Crime dramas often center around and unintentionally create icons out of male serial killers and their crimes. La Mante flips this from the outset by focusing on Jeanne Deber, an infamous murderer who offerers to collaborate with the police to help solve a series of killings inspired by her own from decades before. Known as The Mantis, Deber only has one stipulation: that she gets to work alongside her son who’s severed all ties with her after her crimes. La Mante is a fantastically satisfying, chilling, and engaging thriller. This miniseries will have you hooked from the first episode ’til the last.
The Chalet is about as far from our first entry as you can get. This pulpy miniseries is essentially a slasher film set over six episodes, and from the ridiculously outlandish ending of the first episode, you’re in for a joyride. When a group of old friends return to the small village where they grew up–or in some cases spent summers–they’re trapped by an accident and quickly begin to get killed off one by one. Falling somewhere between And Then There Were None and I Know What You Did Last Summer, The Chalet is silly and often pretty scary.
This Belgian offering is both brutal and beautiful. The Break centers around a broken police officer returning to his small hometown only to get drawn into a gruesome murder case that exposes the dark underside of the picturesque setting. So far, so Agatha Christie. But where The Break really excels is atmosphere, not to mention using an original narrative device which sees the ghost of the murder victim appear to interact with the village’s inhabitants at the opening of each episode. Though arguably uneven, this series excels at subverting your expectations and revels in uncovering the dark truths behind suburban front doors.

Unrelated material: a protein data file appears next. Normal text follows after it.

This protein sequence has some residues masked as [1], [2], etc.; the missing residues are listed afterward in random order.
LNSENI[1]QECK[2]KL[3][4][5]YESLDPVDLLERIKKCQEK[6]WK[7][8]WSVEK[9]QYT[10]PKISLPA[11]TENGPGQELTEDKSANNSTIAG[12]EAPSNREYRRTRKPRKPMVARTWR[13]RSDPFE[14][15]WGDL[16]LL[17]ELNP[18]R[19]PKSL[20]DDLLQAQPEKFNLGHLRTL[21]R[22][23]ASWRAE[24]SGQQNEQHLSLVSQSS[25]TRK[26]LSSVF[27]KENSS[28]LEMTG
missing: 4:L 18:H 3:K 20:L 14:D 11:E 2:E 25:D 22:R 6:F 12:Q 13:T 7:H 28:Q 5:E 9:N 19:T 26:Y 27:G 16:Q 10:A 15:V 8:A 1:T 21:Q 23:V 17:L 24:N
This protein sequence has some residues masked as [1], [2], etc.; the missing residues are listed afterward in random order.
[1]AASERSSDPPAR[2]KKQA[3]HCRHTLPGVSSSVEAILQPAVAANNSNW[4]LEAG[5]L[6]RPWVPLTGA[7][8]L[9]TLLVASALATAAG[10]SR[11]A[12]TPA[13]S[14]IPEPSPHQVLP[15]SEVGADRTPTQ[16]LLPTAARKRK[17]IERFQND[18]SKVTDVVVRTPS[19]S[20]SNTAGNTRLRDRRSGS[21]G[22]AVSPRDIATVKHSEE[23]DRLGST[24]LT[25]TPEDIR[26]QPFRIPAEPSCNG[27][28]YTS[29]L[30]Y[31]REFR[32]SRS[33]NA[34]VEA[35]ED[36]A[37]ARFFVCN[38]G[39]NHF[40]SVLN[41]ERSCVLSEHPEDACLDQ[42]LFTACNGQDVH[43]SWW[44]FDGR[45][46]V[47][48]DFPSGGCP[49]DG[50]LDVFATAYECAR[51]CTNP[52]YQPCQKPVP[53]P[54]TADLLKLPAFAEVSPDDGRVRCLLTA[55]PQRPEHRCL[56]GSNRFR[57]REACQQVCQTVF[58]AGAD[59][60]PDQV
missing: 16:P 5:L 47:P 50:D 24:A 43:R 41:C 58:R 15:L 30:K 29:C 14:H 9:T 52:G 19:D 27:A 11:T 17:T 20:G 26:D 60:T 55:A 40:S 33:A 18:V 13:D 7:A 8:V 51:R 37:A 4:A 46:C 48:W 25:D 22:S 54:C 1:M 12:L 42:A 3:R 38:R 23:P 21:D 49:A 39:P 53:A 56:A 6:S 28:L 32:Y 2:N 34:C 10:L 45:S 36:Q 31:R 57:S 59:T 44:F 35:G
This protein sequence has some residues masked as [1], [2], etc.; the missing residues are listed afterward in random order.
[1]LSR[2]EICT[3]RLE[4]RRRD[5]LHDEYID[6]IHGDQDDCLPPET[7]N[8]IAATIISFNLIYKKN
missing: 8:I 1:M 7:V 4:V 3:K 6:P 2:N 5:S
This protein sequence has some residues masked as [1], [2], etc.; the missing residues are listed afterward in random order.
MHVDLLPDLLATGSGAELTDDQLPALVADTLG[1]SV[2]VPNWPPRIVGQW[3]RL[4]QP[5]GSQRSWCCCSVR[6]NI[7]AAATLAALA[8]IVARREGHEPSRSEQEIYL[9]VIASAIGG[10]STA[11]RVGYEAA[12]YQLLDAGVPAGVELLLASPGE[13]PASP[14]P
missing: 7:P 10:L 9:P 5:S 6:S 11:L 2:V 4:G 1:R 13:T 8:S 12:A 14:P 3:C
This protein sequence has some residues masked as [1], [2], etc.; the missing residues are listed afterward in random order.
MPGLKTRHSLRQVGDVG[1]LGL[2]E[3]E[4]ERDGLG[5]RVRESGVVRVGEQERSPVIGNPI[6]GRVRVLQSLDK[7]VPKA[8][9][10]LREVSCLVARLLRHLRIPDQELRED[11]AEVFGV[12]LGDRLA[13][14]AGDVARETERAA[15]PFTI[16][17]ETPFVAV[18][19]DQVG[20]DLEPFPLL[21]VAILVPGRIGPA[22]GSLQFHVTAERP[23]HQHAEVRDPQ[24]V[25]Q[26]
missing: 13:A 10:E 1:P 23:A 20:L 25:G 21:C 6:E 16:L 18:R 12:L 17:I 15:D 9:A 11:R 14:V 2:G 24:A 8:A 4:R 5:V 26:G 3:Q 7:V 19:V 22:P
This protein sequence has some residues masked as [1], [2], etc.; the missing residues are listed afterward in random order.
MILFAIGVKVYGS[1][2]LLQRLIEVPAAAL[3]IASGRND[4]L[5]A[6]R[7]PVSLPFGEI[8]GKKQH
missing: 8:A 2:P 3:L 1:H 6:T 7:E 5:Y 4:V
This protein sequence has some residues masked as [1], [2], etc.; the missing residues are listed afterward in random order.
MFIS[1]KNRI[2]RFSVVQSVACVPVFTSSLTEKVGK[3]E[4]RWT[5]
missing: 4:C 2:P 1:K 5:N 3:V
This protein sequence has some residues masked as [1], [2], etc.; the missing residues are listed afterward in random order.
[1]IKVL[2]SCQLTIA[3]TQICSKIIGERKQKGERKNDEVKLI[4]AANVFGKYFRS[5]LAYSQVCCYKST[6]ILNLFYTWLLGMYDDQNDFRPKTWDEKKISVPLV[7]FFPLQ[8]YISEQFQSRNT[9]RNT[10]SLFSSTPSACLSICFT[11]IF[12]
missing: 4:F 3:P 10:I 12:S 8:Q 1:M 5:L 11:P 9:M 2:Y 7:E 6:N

Anna Friel is a stone cold British television icon, so this complex leading role is perfect for her. Playing the titular Marcella, Friel is a frenetic character who subverts the male troubled cop trope. We meet Marcella just as her husband has left her, taking her two children with him, while a dark figure from the detective’s past reemerges. Marcella stands out as a show that allows its central strong female character to have flaws. One of the overarching mysteries is a series of blackouts that Friel’s character suffers, leading her to worry that perhaps she’s involved in the new spate of murders that seem worryingly familiar.
Stellan Skarsgård is a powerhouse in this BBC supernatural serial which somehow manages to stay surprisingly grounded despite the hook: Skarsgård’s River can see dead people. Though this sounds like an exceedingly corny premise, it actually works incredibly well and plays with the “fridged woman” trope. Although River is driven by the death of his former partner, her ghost actually appears frequently as a confidante and friend. Jackie isn’t the only spirit River communicates with and his detective skills are often aided by the dead, whether it’s an 1800s serial killer or the latest victim of a contemporary crime. Skarsgård’s acting chops make this a must-see oddity.
Tabula Rasa is a powerful and frightening mystery that has you guessing from the moment you start to watch. Mie is a woman locked in a psychiatric institution after a calamitous car accident that left her with retrograde amnesia. Oh, and she’s also embroiled in a missing persons case. Throughout the nine episode series we join Mie as she tries to regain her memories and solve the mystery that brought her to her current state of being. Show creator Veerle Baetens stars in this taught thriller that utilizes stylish direction to showcase the instability of our protagonist’s mind and memories.
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Images: BBC, TF1, Eén TV, France 2